Before we dive into the past month, here’s your friendly reminder that Mother’s Day is on the 14th. We hope you find fun ways to celebrate the moms in your lives!
April was mostly quiet, with choppy trading across U.S. equity markets. During the month, the overarching narrative among talking heads seemed to be declining volatility and an “impending recession” forecast for later in the year. That was not exactly the chat we wanted to hear from those heads.
Mostly strong earnings from tech companies buoyed the markets towards the end of the month (even with the multiple rounds of layoffs that have made headlines). Revenues have been impressive, too. As of April 28th, 74%[iv] of S&P 500 companies reported actual revenues above estimates.
This revenue data is above the five-year average of 69% and the 10-year average of 63%. Not bad at all!
U.S. equities loved the signs of a slowing economy, which could signal that Federal Reserve rate hikes are having the intended impact. The S&P 500 and Dow Jones Industrial Average posted their largest daily gains since January[vii] on the day GDP data was released.
Monthly Inflation Update
We continue to see some signs of mixed and easing inflation data.
March’s Core Personal Consumption Expenditures (PCE) figure, the Fed’s preferred inflation indicator, came in at expectations but remains stubbornly high. Data[ix] showed a 0.3% increase month over month and a 4.6% year-over-year increase. Consumer spending also stalled, according to the data[x].
Signs of annual inflation having peaked are evident, but it is more about the road back to the Fed’s 2% target.
While near expectations, the number is much lower than the upwardly revised 326,000 additions in February and the smallest gain since December 2020. The data could represent an early sign of slowing in the hot labor market.
And while jobs added may have begun to cool, labor costs remain stubbornly high. On the last trading day of April, the Employment Cost Index showed that workers were compensated 1.2% more in Q1[xviii] versus the prior quarter against expectations of 1.1%.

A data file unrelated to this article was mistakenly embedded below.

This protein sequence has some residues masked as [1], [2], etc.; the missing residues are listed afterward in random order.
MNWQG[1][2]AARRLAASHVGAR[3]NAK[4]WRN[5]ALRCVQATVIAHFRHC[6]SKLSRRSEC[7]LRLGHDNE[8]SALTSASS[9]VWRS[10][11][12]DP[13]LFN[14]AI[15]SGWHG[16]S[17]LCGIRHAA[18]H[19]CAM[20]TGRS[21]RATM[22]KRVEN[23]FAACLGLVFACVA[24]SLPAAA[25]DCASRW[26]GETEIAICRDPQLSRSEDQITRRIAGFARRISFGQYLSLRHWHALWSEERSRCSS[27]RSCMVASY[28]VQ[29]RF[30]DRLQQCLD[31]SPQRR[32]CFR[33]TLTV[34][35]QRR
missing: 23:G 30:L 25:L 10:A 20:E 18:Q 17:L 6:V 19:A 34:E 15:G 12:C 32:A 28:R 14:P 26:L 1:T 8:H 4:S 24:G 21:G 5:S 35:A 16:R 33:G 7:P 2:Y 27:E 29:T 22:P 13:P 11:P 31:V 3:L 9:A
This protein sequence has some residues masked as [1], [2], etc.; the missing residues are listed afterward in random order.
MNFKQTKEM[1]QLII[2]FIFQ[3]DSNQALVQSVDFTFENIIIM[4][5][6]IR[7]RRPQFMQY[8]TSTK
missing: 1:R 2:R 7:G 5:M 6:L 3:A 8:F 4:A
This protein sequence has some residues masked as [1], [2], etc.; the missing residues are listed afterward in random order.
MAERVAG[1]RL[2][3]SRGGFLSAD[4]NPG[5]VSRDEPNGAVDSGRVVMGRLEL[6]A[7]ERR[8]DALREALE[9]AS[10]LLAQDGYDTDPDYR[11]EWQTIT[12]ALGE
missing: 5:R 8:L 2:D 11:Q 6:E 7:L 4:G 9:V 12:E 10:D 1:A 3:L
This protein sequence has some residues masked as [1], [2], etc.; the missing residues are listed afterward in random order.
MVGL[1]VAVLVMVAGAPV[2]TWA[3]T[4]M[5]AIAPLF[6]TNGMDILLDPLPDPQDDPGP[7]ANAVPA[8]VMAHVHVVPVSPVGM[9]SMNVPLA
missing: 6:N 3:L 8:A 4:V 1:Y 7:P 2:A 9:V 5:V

Much like inflation data, there are some mixed signals across the labor market, but this makes sense as it will most likely not be a straight decline to the Fed’s target of 2% inflation. Instead, we can expect more of a lengthy and bumpy ride so put on the seatbelt and get comfy.
No April Showers
April was a quiet trading month, with narrow price ranges in the major U.S. equity indexes. While television figures seemed to endlessly discuss an impending recession, the stock market bulls won at month’s end.
This suggests a clear benefit of being a long-term investor—not getting caught up emotionally in a potentially incorrect or emotional short-term narrative. We know we have said it before, but staying the course is often your best bet.
Disclosure: Emerald Advisors, LLC is a registered investment adviser. Information presented is for educational purposes only and does not intend to make an offer or solicitation for the sale or purchase of any specific securities, investments, or investment strategies. Investments involve risk and, unless otherwise stated, are not guaranteed. Be sure to first consult with a qualified financial adviser and/or tax professional before implementing any strategy discussed herein. Past performance is not indicative of future performance.
[iv] Butters, J. (2023, April 28). Insight.factset.com. S&P 500 Earnings Season Update: April 28, 2023. [Online] Available at: S&P 500 Earnings Season Update: April 28, 2023 (factset.com)
[v] Vanian, J. (2023, April 26). Cnbc.com. Meta shares pop 12% after company reports first sales increase in four quarters, issues optimistic guidance. [Online] Available at: Meta Q1 2023 earnings report (cnbc.com)
[vii] Harring, A. & Hakyung, K. (2023, April 27). Cnbc.com. Dow and S&P 500 post best day since January; Nasdaq climbs 2% as Big Tech rallies: Live updates. [Online] Available at: Stock market today: Live updates (cnbc.com)
[viii] Cox, J. (2023, April 12). Cnbc.com. Inflation rises just 0.1% in March and 5% from a year ago as Fed rate hikes take hold. [Online] Available at: ‘CPI March 2023: Inflation rose 0.1% in March, and 5% from a year ago’ (cnbc.com)
[ix] Pickert, R. (2023, April 28). Bnnbloomberg.ca. Inflation Gauge Watched by Fed Shows Prices Still Rising While Consumer Spending Stalls. [Online] Available at: Inflation Gauge Watched by Fed Shows Prices Still Rising While Consumer Spending Stalls – BNN Bloomberg
[x] Pickert, R. (2023, April 28). Bnnbloomberg.ca. Inflation Gauge Watched by Fed Shows Prices Still Rising While Consumer Spending Stalls. [Online] Available at: Inflation Gauge Watched by Fed Shows Prices Still Rising While Consumer Spending Stalls – BNN Bloomberg
[xi] Cox, J. (2022, November 15). Cnbc.com. Wholesale prices rose 0.2% in October, less than expected, as inflation eases. [Online] Available at: Wholesale prices rose 0.2% in October, less than expected, as inflation eases (cnbc.com)
[xii] Reuters. (2023, April 13). Reuters.com. U.S. producer prices unexpectedly fall in March. [Online] Available at: U.S. producer prices unexpectedly fall in March | Reuters
[xiii] McColl, B. (2023, April 13). Investopedia.com. Wholesale Inflation Falls to the Lowest in Three Years as Energy Prices Tumble. [Online] Available at: Wholesale Inflation Falls to the Lowest in Three Years as Energy Prices Tumble (investopedia.com)
[xiv] Dodge Construction Network. (2023). Construction.com. Construction Industry Poised for Savings as Producer Prices Slow. [Online] Available at: Construction Industry Poised for Savings as Producer Prices Slow | Dodge Data & Analytics
[xviii] Mena, B. (2023, April 28). Cnn.com. US worker pay gains picked up in the first quarter. [Online] Available at: US worker pay gains picked up in the first quarter | CNN Business